I have a long history with wallpaper. None of it good.
So, when my man and I were looking to buy a condo we could remodel for future use, I ignored the beautiful view of the Intercoastal Waterway and focused instead on the walls. The condo was 26 years old and so was the wallpaper.
“Look at this view,” my man enthused.
“Look at this wallpaper,” I responded. It had big bold putrid prints, and it was everywhere.
We had just been through a remodeling project in our current residence. Removing the bathroom wallpaper that had lizards and flowers that looked like they were from the movie The Little Shop of Horrors cost as much as my new undercounter microwave.
That’s because we made the mistake of asking the painters to get rid of the offending wall covering and then paying them by the hour. It was a nightmare project.
Now, as my man stood entranced by the bright blue waters of the Gulf of Mexico, I could only imagine how much time and money would be involved in the removal of the ugly aqua patterns in the bedrooms, bathrooms and kitchen. Thank heavens the living room had been spared this creative touch.
I still remember, when back in the 1960s and wallpaper was in style, removing the hideous wall coverings in my tiny kitchen on Indianapolis’ northside. It was a three-weekend project, despite my best efforts and some goo I applied to “loosen” paper that had cemented itself to the wall over a couple of decades.
I talked a friend into hanging blue and lime green vinyl wallpaper as a replacement. My husband at the time wanted nothing to do with it. I later learned why. The lime green might have been okay but the blue flowers were almost scary. What was I thinking when I selected that particular print?
They say that color can affect your mood. Maybe that’s why my husband and I were divorced within a year of the application of this new wallpaper. Apparently, he got mad every time he walked into the kitchen.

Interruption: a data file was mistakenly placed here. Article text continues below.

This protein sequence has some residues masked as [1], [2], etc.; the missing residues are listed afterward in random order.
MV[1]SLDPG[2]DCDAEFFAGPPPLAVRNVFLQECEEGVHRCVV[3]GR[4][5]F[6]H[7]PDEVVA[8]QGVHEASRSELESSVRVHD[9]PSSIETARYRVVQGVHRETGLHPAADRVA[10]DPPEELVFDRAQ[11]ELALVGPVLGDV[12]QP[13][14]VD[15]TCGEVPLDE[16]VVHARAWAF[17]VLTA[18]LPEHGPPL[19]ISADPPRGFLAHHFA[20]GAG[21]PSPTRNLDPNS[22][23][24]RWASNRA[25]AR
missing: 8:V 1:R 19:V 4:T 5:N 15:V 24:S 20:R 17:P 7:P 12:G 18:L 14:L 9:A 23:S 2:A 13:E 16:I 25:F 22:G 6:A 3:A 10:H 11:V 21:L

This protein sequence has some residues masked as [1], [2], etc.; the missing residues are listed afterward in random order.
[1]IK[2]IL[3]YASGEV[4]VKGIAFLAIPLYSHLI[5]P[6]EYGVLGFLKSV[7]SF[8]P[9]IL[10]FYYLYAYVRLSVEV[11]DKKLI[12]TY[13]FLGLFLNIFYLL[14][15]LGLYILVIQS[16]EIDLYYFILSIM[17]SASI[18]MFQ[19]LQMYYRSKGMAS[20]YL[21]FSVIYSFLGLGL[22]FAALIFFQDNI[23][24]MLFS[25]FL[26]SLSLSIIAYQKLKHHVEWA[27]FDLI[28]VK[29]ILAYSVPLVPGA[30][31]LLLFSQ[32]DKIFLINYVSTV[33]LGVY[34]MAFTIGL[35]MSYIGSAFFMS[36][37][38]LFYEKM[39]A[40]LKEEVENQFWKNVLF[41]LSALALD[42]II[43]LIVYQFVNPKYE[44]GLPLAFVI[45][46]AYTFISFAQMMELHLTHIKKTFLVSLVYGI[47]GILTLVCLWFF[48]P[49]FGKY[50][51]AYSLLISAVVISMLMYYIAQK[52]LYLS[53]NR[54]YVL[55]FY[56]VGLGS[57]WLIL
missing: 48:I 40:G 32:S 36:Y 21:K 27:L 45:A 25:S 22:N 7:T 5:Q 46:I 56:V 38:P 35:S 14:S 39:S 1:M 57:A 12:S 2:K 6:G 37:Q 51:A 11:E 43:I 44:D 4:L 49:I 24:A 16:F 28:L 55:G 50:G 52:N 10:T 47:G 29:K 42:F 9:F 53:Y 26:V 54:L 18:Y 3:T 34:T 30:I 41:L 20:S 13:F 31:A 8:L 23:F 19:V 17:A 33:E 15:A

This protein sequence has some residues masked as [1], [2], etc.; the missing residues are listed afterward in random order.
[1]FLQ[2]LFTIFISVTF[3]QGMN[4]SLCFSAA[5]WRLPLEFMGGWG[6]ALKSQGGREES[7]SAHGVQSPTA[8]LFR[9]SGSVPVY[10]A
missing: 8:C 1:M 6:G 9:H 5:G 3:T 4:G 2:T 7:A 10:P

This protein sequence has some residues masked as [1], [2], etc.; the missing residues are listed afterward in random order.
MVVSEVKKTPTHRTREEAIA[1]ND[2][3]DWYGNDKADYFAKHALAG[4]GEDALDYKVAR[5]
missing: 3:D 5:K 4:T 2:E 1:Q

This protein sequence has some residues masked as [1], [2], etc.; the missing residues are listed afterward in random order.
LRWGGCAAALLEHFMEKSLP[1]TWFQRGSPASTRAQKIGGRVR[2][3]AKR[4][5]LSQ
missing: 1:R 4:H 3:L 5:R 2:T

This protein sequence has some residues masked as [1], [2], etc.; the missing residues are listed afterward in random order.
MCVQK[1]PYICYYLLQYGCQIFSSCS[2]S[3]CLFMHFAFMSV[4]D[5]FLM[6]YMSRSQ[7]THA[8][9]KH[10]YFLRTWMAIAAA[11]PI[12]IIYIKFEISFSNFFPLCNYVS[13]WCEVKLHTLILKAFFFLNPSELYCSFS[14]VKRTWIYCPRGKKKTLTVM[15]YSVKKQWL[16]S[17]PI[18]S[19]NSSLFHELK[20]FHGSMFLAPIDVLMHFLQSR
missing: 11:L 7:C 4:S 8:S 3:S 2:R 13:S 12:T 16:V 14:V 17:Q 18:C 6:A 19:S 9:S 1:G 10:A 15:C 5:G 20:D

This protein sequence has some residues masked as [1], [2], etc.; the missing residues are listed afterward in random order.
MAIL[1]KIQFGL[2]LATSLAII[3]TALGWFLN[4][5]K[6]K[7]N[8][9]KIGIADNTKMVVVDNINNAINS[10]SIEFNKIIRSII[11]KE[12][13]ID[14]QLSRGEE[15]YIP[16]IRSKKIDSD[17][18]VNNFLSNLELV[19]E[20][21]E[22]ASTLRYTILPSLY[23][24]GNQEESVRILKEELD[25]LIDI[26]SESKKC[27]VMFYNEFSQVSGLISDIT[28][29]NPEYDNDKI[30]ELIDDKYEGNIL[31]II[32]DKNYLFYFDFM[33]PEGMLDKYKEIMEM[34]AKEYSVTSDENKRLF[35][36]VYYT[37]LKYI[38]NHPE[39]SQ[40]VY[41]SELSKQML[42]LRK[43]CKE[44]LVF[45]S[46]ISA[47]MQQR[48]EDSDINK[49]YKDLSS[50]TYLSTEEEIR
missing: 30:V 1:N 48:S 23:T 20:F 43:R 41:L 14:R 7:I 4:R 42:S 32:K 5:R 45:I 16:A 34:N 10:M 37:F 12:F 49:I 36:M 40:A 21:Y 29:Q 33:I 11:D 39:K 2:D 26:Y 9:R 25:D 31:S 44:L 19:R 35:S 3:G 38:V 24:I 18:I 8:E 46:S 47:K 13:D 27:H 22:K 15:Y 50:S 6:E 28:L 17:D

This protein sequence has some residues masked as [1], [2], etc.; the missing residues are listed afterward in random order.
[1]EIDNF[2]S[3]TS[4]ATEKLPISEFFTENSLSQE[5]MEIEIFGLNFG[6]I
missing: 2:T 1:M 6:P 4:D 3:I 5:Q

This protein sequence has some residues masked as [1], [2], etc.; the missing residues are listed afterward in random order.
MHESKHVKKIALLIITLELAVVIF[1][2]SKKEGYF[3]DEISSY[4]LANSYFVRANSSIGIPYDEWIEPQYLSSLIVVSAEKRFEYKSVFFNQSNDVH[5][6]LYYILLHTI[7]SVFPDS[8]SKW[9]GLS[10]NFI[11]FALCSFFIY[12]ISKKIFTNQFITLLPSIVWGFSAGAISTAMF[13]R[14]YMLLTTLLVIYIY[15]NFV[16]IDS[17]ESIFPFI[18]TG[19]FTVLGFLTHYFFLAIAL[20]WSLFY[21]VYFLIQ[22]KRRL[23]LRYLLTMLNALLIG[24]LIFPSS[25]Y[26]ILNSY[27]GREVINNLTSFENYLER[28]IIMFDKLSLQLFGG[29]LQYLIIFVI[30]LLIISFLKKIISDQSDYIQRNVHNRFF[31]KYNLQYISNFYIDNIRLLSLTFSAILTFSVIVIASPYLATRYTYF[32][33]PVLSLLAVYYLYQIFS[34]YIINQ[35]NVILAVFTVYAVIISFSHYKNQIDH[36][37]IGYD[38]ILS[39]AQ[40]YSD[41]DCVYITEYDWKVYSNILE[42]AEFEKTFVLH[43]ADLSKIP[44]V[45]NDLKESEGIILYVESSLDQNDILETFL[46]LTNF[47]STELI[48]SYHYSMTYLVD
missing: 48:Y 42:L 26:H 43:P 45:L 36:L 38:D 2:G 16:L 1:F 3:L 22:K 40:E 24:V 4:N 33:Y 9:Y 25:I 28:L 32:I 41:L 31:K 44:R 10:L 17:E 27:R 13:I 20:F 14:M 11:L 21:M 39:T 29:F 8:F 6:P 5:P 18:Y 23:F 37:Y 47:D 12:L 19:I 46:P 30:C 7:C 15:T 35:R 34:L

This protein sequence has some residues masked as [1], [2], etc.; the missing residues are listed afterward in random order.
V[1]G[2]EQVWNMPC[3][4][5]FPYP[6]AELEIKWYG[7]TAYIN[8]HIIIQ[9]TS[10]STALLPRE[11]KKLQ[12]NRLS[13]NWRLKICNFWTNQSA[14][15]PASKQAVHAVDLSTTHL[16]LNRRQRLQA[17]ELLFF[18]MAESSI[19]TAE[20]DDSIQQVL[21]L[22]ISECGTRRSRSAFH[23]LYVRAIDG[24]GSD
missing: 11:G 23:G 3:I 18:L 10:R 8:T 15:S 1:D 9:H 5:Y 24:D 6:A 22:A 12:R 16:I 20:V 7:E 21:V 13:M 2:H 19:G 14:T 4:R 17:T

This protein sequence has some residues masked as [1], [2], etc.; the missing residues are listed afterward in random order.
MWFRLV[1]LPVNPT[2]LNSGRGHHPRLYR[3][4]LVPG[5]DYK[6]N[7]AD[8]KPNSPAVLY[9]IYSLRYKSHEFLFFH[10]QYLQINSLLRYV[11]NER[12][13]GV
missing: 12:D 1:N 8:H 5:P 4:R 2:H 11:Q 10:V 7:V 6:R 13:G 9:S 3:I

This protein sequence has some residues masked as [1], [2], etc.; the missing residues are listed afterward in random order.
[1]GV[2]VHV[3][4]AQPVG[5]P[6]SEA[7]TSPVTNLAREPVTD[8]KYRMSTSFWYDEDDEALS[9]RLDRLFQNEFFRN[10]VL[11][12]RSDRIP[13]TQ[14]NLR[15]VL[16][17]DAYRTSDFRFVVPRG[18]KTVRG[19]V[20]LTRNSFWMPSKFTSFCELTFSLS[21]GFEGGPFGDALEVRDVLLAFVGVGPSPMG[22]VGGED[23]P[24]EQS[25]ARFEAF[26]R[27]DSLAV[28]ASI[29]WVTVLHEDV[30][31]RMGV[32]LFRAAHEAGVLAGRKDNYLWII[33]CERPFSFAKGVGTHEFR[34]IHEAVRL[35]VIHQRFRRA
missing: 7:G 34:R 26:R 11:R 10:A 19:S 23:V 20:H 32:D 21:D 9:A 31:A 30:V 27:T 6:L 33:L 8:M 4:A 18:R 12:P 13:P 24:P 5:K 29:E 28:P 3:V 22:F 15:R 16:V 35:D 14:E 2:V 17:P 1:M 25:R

After he left, I replaced it with a peaceful pale yellow – and life was much better.
I tried again in the late 80s to hang some lovely dark green wallpaper in my bathroom. The printer who insisted he was a pro at such installations spent two days putting it up. When it dried completely there were little lines of exposed wall between each sheet. He was sorry there was nothing he could do to fix it. So was I.
Why anyone would want to install wallpaper is a puzzle to me. Styles change; colors are also transient. In South Florida you might get by with a seagrass look. But even palm leaves against a white backdrop get old, leaving your house dated in short order.
While I was still pondering who we would get to remove the ghastly wallpaper and the swags over the windows in this new condo, I received an email from one of my favorite retailers: Annie Selke. They specialize in rugs, but this particularly message had to do with creating a “home office oasis” that makes “working from home a little more fun.”
Their recommended trick was to plaster some exotic design on the wall behind your desk. A link to the wallpaper section revealed brightly colored patterns and options.
Not only was I not impressed; I was horrified. The “rhythmic and lyrical paisleys, floral and foliage” pictured in a bedroom would surely give you nightmares. The “happy fish multi” wallpaper would leave your brain swimming. In truth, their suggestions looked a lot like the 20-year-old wallpaper I couldn’t wait to remove from the condo we were considering buying.
“No!” I shrieked and hit delete. Others may choose wallpaper; I’m sticking to paint.